When I was just 14, photographs of a boy only a few years older than I were in all the magazines and newspapers. Robert F. Kennedy had been shot in a hotel in Los Angeles, and this skinny boy in a white uniform was leaning over him trying to help.
Thirty years have vanished since then, but that image has not. It seems even starker with age. The busboy was almost angelic in that white service coat, his eyes drained of innocence, the background a dark blur.
This is the story of what happened to him.
The very first thing Juan Romero wants you to know is that this isn't about him. "It's about Bobby," he says with eyes so shy they seldom lock onto you. "I'll do anything I have to if it keeps his name alive." Juan is 47 now, and the boy is gone. He is darkly handsome and strong, and his hands are callused because he works for a paving company, drives trucks, rakes asphalt. He has just got off work, and he slides into a booth at a little restaurant near his home in San Jose, Calif. For years he didn't talk about it. He couldn't. Even now it hollows him, and as his eyes turn inward and he retrieves pieces of the story, he cannot sit still. He grabs at himself, squirms, apologizes for not being able to express himself more eloquently.
Juan had met Kennedy the night before. Kennedy was campaigning in California's presidential primary, and Juan told the other busboy he'd pick up dirty trays all night in return for the chance to take a room-service call from the Kennedy suite. Juan was no political junkie, but in Mexico, where he spent his first 10 years, there were photos of Kennedys on walls next to crucifixes. Juan knew Bobby Kennedy as a Catholic and a family man, and John Kennedy had spoken of Hispanics as hardworking and family-oriented at a time when Juan was being called things like a taco bender.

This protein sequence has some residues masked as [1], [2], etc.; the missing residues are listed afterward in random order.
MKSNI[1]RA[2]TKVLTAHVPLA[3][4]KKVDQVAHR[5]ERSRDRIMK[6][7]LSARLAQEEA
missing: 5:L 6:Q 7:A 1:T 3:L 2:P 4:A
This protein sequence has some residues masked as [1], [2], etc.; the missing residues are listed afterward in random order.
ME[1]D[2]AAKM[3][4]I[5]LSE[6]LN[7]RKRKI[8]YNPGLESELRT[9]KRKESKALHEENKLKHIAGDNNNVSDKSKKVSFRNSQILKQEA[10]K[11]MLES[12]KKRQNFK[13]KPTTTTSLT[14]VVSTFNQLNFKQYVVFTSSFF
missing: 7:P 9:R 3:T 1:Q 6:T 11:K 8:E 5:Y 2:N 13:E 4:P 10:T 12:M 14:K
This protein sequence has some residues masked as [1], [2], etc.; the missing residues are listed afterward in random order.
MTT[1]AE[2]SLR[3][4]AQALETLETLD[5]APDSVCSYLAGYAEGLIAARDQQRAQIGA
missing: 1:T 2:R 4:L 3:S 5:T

And so the call came and he went up to Kennedy's room, and when the man took his hand, "I didn't feel like a busboy or a Hispanic. I didn't feel like I was 17. I just felt like a person." The next night Juan pressed through the crowd after Kennedy's victory speech, hungry for one more touch. He put his hand out. Kennedy took it. And Juan felt a flash of heat.
Kennedy crumpled, and Juan knelt at his side, anguished, shocked, trying to help him up--the scene we all remember. When he took his hand from behind Kennedy's head, it was covered with blood. Juan took rosary beads from his pocket and wedged them into Kennedy's hands, trying to revive him with prayer. "The doctors said it would have been impossible for him to speak, but with God as my witness, I swear Mr. Kennedy said either, 'Is everybody O.K.?' or 'Everything's going to be O.K.'"
After that night, staying at the hotel was impossible. Every day they'd hand him a bag of mail. He was something of a celebrity, but it felt all wrong. Reporters hounded him, and one offered college tuition in return for his story, but Juan's stepfather told him no honorable man profits from another man's tragedy. And so he left, wandering from town to town and job to job until 1974, when he and his fiance Elda eloped to San Jose and started a family. It was then that Juan saw the beginnings of what he could do to honor Bobby Kennedy. He could live in his spirit. He could work hard, honor his God, take care of his family and live a life of tolerance and compassion.